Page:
Let’s talk about the groove, the musicality. (Reference video 1 at the bottom to hear and follow/practice along). Start with open strings and hammer into C. On beat four of each measure, use three upstrokes to move through a triplet, and the three upstrokes will set you up for a downstroke on beat one of the next measures.
Step 2: Expand the progression to a full 12 bars!
Let’s walk through exercise two BELOW. (also refer to video 1 at the bottom of the page). Let’s expand with example 2 below in a 12-bar blues format. With the major chords, it’ll have a more down-home feel. This chord progression is great practice because your ear is familiar with the 12 bar blues form, so you can anticipate the next chord coming- but with the IV of each chord, it adds real excitement in between the standard chords.
Measure 9 and 10, you’ll be using the same 3 strings, only barre chord form. Clamp index down across the string on beat one and add your hammer-on using middle and ring fingers. (You’re playing a C chord SHAPE only in barre chord form, without open strings doing the work).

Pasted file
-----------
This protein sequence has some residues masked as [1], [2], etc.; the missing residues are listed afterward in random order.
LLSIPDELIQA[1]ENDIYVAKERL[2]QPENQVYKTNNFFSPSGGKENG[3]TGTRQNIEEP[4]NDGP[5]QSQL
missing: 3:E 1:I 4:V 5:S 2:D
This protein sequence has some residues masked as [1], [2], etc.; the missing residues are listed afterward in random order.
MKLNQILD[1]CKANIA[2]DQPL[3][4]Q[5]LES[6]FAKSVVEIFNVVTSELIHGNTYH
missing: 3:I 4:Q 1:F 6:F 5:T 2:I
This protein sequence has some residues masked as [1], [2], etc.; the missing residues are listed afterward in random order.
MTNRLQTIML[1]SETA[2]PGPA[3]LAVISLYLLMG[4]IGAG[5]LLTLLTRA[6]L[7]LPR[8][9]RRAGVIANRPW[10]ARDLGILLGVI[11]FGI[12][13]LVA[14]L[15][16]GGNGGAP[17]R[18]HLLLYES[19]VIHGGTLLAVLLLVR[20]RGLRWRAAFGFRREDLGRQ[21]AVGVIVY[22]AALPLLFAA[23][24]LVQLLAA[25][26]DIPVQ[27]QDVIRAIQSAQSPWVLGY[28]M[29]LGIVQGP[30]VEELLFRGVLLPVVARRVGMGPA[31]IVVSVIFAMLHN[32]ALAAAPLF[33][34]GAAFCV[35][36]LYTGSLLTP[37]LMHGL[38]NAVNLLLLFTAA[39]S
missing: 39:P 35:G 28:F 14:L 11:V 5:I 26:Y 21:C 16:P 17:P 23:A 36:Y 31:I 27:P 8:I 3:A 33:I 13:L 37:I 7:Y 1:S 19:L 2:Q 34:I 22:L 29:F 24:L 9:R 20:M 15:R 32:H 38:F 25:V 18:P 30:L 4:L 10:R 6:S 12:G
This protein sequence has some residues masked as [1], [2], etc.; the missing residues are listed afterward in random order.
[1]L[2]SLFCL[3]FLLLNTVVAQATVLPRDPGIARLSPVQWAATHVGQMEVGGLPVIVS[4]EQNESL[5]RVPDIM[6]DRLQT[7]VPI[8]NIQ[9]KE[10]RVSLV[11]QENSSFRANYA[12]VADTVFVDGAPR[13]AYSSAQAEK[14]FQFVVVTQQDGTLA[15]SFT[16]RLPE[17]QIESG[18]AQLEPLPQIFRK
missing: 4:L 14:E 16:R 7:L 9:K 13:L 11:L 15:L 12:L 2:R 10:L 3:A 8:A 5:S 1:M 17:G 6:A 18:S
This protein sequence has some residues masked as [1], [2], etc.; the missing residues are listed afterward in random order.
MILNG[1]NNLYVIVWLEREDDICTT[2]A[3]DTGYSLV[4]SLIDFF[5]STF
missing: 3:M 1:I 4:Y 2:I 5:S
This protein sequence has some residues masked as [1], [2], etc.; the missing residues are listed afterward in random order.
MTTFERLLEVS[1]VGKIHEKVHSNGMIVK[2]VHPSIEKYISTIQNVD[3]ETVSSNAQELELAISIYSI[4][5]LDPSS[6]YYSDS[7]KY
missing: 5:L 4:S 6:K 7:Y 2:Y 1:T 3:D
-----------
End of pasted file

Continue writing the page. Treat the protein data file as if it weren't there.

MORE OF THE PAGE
The example below sets up a turnaround in measures 11 and 12, so go at that slowly by repeating and drilling the 2 measures. These two measures are built off of I-IV-I-V, and simply have each one’s IV chord after it. It creates motion and excitement with this I-IV substitution, doesn’t it?
Step 3: the I-IV chord sub in a barre chord progression.
Let’s walk through exercise three BELOW. (also refer to video 2 at the bottom of the page). Let’s expand with example 3 below in a BARRE CHORD format! This way, you can move it around to any key with these moveable shapes. It’s the same chords in the same key, only level II where add in the moveable barre chords, easier to transpose to other keys.
Note the addition of 7th chords in the example. This will take the I-IV chord substitution to another level, creating added tension and more unpredictability. The other reason is that the 7th chords have a stronger resolution.
Throughout the chord progression, keep your left-hand fingers close as you can to the strings!